Maybe it was a form of denial, or maybe I was just scared, but I know the effect the symptoms had on my physical appearance influenced my reluctance to find out what was wrong. It’s so bizarre to think about how from the outside I probably looked great, while on the inside I was anything but. On the inside, I was slowly deteriorating. 

Eventually, when the symptoms became so severe that I had to go to the doctor, I was diagnosed with Crohn’s disease, a type of IBD, or inflammatory bowel disease. It’s also an autoimmune disease; the inflammation is caused by the immune system attacking the digestive tract. Your body gets its nutrients through digestion and Crohn’s messes all of that up, so you don’t absorb nutrients as well as you should. This meant that my weight loss was not only attributed to loss of appetite, but the fact that I was actually malnourished. It‘s terrifying when I think about it now. Here I was, so thrilled to be losing weight, and it was because my body was actually lacking what it needed to maintain a normal body weight. The doctor was surprised at how severe the disease had become. Looking back, I wonder if it was my hesitation of seeking treatment that let it become so bad.

A major part of my recovery was g aining weight. With the help from medications, I did. I was put on a drug called Prednisone and gained back every pound I lost while I was sick. One of the side effects of the drug is called “moon face,” which causes your face to swell to a round, or moon, shape.

It was a really emotional time for me. My previously sky-high body confidence had shattered to a million pieces. It took a long time, I’d say nearly a year, before I was really healthy again.

Today I’m a size 8, and I’m really happy about that. I actually hope I’m never a size 1 again. The last time I was a size 1 was the worst time of life. Size 1 me was not healthy me. 

Now as a size 8, I’m happy and healthy, and I couldn’t care less how much I weigh or whether people think I’m fat or skinny. All that matters is is how I feel.

A version of this post originally appeared on Syracuse University’s Active Minds blog. 

The Mighty is asking its readers the following: If you could go back to the day you (or a loved one) got a diagnosis, what would you tell yourself? If you’d like to participate, please send a blog post to [email protected] Please include a photo for the piece, a photo of yourself and 1-2 sentence bio.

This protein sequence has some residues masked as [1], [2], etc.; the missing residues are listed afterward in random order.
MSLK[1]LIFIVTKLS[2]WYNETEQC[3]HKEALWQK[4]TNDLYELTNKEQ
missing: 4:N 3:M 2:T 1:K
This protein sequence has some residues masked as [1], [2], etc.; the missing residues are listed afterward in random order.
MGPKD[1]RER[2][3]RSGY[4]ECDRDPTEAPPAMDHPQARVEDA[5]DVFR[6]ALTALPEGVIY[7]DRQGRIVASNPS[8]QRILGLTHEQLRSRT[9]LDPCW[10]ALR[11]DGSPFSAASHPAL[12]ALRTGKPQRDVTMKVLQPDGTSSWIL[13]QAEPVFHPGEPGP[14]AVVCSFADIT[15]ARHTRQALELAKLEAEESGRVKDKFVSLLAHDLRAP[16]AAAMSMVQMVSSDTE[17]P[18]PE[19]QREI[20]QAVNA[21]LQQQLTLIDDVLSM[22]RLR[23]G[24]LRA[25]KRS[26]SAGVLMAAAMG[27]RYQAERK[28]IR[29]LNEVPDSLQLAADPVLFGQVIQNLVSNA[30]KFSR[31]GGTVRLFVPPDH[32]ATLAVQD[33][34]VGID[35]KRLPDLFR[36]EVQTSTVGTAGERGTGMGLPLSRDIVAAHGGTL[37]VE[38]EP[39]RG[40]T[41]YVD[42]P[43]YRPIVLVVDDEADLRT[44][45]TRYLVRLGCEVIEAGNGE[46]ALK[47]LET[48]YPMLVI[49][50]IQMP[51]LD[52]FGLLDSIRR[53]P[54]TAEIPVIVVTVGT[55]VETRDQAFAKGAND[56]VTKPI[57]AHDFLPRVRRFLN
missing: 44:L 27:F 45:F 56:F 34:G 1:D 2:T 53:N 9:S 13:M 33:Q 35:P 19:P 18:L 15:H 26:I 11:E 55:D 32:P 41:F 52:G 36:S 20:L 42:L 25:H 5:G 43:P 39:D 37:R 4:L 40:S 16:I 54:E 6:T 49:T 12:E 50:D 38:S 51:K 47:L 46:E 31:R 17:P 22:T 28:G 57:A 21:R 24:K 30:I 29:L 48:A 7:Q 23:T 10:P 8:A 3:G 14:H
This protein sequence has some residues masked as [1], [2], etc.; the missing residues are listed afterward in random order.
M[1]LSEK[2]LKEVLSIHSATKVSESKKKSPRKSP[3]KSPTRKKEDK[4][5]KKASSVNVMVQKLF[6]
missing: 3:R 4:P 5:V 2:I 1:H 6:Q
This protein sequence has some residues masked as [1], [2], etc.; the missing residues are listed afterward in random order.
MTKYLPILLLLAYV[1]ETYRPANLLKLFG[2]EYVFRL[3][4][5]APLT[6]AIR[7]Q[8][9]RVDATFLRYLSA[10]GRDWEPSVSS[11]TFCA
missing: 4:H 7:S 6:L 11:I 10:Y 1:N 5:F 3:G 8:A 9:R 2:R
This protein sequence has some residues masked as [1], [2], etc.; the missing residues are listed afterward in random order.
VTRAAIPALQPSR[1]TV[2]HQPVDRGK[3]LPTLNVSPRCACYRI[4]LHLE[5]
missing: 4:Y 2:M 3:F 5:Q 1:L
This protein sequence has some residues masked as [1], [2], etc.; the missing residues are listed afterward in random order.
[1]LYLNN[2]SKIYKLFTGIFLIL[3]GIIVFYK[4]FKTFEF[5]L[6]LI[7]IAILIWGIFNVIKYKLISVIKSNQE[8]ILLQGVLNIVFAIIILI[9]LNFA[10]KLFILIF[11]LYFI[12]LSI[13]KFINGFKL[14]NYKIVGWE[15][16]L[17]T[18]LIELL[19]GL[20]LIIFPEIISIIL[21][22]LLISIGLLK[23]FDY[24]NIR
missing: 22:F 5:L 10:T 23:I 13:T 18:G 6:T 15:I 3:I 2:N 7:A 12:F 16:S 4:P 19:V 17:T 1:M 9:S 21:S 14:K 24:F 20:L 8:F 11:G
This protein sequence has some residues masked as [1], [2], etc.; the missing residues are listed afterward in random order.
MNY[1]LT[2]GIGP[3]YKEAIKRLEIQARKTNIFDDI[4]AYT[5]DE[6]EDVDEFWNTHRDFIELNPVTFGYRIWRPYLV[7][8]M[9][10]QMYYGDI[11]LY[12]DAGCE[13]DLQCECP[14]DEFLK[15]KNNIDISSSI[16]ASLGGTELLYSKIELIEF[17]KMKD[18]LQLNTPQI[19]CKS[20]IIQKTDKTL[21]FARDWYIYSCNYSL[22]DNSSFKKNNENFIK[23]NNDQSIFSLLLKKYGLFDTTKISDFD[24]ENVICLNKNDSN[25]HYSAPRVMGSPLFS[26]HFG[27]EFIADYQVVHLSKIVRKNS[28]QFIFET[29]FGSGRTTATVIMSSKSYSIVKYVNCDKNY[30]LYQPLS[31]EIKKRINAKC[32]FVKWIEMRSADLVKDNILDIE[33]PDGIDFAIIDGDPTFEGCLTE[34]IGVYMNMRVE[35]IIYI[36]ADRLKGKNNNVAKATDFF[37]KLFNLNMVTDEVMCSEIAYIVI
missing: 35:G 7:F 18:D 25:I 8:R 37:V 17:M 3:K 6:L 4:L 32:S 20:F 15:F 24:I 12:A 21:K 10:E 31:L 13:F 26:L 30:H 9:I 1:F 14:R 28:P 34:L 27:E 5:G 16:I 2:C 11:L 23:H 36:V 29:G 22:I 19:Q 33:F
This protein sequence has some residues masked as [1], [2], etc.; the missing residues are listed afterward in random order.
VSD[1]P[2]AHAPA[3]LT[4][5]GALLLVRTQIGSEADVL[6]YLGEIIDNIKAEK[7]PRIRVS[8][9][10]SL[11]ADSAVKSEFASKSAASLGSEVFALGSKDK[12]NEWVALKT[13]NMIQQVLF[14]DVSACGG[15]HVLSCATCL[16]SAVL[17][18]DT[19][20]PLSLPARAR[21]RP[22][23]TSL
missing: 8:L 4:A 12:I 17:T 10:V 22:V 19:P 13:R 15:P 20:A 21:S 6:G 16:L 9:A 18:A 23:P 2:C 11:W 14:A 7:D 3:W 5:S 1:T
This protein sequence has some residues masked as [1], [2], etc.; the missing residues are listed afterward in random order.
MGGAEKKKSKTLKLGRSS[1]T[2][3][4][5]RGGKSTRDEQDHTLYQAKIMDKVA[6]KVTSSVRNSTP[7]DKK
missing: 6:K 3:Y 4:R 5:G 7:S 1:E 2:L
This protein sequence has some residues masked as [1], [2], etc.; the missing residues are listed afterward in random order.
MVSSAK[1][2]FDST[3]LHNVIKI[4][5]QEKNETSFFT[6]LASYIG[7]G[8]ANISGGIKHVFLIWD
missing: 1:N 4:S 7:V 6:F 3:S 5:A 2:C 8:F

Want to celebrate the human spirit? Like us on Facebook.

And sign up for what we hope will be your favorite thing to read at night.

580
580
JOIN THE CONVERSATION

My Most Truthful Desire for My Son in the NICU

494
494

My son suffered severe brain damage due to a birth injury and spent the first three weeks of his life in the NICU. The following is something I wrote as I wept and wished I could take him home from the NICU.

Dear Son,

I sit on the metal bench beside the circle drive of the hospital. Misshapen circles of rust have formed on it; the paint has separated and fallen away. The air is cool but not cold, and my spot in the sun keeps me warm. The air is fresh, the breeze is crisp and I am waiting for your father.

He will be here any second to pick me up. I look down at my hands; your new monkey toy, a gift from a friend, is cradled there gently. I stroke his soft fur and wonder if you’ll ever recognize that feeling. I picture you toddling about the house, dragging him around, knowing full well it is possible you may never walk. I hear your laughter. I push you on the swing.

A minivan is parked beside me. An older gentleman is getting out. He has a camera in his hands. He opens the side door. I know what is coming. I try to control my emotions, to look the other way. I look at the monkey, then toward the hospital doors. Here she comes, the new mother, bundled car seat on her lap. She is taking her baby home. No matter how many times I see it, until I bring you home, this scene breaks my heart. The older gentleman snaps photographs, the woman gets in the car, and tears for you stream down my cheeks. Your father arrived in time to notice, and the pain radiates through him as well.